The most magnificent monuments in Samarkand today all come from the Timurid Empire era. The capital of the Timur Empire was in Samarkand. Timur invited a large number of construction craftsmen from the culturally developed Persian region, and gathered the wealth of the entire empire and poured it into the construction of the capital. Registan is the most beautiful central square in Timur’s capital, which means “sand land” in Tajik. The three sides of the square are mosques and seminaries, and one side is open. The oldest building on the left-hand side of the square is the Ulugbek Medressa, which was built in 1420 under Timur’s grandson, Ulugbek Khan. Ulugh Beg is not known for his martial arts, but he is a mathematical genius and a professional astronomer. He established an ancient astronomical observatory on the outskirts of Samarkand, and the remains are still there today. An astronomical work written by him has profoundly influenced the development of modern astronomy. To commemorate his outstanding contribution, the modern scientific community even named a crater on the moon after him. It is recorded that Ulugh Beg Khan often taught mathematics at the seminary in Registan Square.

Ulugh Beg Madrasah next to Registan Square in Samarkand.

  The two buildings in the middle and on the right side of Registan Square are also seminaries. The building form and height are consistent with Ulugh Beg Theological Seminary, but the time is 200 years later. The Timurid Empire began to split in the Ulugh Beg era. In 1500, another branch of the Central Asian gold family, Shaybani, the descendant of the fifth son of Genghis Khan’s eldest son Jochi, occupied Samarkand, defeated the Timurid Empire, and established The Khanate of Bukhara in Central Asia. The Khanate of Bukhara survived until modern times. When these two seminaries were built, they were already in Samarkand under the rule of the Bukhara Khanate. They were built by the local rulers at that time. The seminary on the right was called “Sher Dor Medressa”, which means “Lion House”. , named after the yellow flying lion, sun and human face pattern on both sides of the main entrance lintel of the college, which has become a symbol of Uzbekistan tourism. Traditionally in Islam, the decoration of religious buildings not only does not allow human figures, but even animals, and even flowers and plants are rare. The majestic lion and human face pattern on the gate of Lion Seminary is an extremely striking exception.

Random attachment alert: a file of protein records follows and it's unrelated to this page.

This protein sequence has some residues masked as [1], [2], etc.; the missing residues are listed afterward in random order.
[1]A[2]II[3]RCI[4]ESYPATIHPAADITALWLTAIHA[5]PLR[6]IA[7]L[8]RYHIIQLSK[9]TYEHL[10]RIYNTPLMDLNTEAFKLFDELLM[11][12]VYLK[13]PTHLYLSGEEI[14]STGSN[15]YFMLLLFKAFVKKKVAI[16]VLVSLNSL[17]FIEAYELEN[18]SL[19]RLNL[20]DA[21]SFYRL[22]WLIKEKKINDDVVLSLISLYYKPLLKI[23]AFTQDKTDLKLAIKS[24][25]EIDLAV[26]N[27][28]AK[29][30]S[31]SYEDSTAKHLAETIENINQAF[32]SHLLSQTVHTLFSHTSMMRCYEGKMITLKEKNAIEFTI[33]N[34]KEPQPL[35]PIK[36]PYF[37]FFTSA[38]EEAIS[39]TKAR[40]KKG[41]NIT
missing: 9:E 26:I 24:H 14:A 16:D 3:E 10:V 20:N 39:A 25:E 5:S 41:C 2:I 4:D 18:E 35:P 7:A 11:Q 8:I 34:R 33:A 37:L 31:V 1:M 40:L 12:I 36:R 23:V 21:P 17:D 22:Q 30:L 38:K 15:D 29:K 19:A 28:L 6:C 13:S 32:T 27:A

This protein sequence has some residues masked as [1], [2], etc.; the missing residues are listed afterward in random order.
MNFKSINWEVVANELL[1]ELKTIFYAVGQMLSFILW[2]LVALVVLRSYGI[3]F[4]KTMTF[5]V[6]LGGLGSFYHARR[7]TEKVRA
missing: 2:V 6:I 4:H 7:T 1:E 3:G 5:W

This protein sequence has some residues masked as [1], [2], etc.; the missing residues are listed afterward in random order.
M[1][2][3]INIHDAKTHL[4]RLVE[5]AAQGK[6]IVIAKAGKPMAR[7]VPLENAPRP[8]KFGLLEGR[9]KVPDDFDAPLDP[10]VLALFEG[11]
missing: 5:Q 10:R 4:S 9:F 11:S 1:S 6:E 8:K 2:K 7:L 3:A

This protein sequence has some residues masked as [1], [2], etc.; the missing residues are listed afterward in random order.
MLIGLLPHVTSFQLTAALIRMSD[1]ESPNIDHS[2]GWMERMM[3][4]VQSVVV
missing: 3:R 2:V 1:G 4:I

Although the buildings on the three sides of the Registan Square have spanned two centuries, the artistic style is still in the same line, achieving harmony and unity. They are all in the form of a Persian iwan, veneered with blue tiles. The architectural culture of the Timurid Empire imitated Persian civilization, but it was not completely copied. For example, the dome with raised rib arches is a feature of Central Asia, which is not found in Persia. Persia’s blue tile dome All smooth.

The Imam Square in Isfahan is the product of the Persian Safavid Dynasty in the 16th century, which demonstrated the majesty of the king and benefited the capital.

  Today’s Registan Square is paved with tiles, empty and solemn. Three seminaries and mosques silently overlook the square, revealing the majesty of theocracy. In fact, in ancient times, mosques and seminary squares in Islamic countries have always been bustling trading markets and the center of local citizens’ lives. Traditionally, there are high and low points for various transactions, and there are their own gathering areas in the square: the bookstalls for buying and selling the Koran and various classics are considered the most noble transactions, and they are always at the position closest to the gate of the mosque, slightly outside The first floor is a variety of daily necessities, among which carpets are also a necessity for worshiping at home. The location is the most in the middle, and the stalls of various food and spices are located on the outer periphery.